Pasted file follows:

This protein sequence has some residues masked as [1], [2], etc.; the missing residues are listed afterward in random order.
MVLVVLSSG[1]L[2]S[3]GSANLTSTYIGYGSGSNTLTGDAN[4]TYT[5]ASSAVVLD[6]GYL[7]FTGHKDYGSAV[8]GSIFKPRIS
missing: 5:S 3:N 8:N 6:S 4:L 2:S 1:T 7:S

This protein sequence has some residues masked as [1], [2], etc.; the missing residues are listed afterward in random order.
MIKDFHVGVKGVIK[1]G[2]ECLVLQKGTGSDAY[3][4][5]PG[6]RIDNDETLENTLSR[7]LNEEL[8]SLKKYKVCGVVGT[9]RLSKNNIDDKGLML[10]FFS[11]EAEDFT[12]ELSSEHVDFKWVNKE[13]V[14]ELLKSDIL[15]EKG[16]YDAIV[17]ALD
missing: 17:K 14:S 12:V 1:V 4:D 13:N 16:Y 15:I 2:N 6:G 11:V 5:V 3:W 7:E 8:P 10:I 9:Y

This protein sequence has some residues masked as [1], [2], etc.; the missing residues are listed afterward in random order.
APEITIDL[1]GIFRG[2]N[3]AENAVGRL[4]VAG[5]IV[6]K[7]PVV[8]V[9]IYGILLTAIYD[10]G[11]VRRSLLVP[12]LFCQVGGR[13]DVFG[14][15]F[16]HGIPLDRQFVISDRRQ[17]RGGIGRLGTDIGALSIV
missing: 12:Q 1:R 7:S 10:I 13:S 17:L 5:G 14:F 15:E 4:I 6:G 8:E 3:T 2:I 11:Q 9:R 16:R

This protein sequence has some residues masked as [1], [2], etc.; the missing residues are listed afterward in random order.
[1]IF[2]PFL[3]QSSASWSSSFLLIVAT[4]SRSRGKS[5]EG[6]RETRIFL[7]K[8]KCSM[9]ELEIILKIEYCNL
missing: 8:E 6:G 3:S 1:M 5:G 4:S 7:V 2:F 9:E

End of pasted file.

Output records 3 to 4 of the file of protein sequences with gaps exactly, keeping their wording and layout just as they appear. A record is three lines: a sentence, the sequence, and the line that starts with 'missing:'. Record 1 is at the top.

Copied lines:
This protein sequence has some residues masked as [1], [2], etc.; the missing residues are listed afterward in random order.
APEITIDL[1]GIFRG[2]N[3]AENAVGRL[4]VAG[5]IV[6]K[7]PVV[8]V[9]IYGILLTAIYD[10]G[11]VRRSLLVP[12]LFCQVGGR[13]DVFG[14][15]F[16]HGIPLDRQFVISDRRQ[17]RGGIGRLGTDIGALSIV
missing: 12:Q 1:R 7:S 10:I 13:S 17:L 5:G 14:F 15:E 4:I 6:G 8:E 3:T 2:I 11:Q 9:R 16:R

This protein sequence has some residues masked as [1], [2], etc.; the missing residues are listed afterward in random order.
[1]IF[2]PFL[3]QSSASWSSSFLLIVAT[4]SRSRGKS[5]EG[6]RETRIFL[7]K[8]KCSM[9]ELEIILKIEYCNL
missing: 8:E 6:G 3:S 1:M 5:G 4:S 7:V 2:F 9:E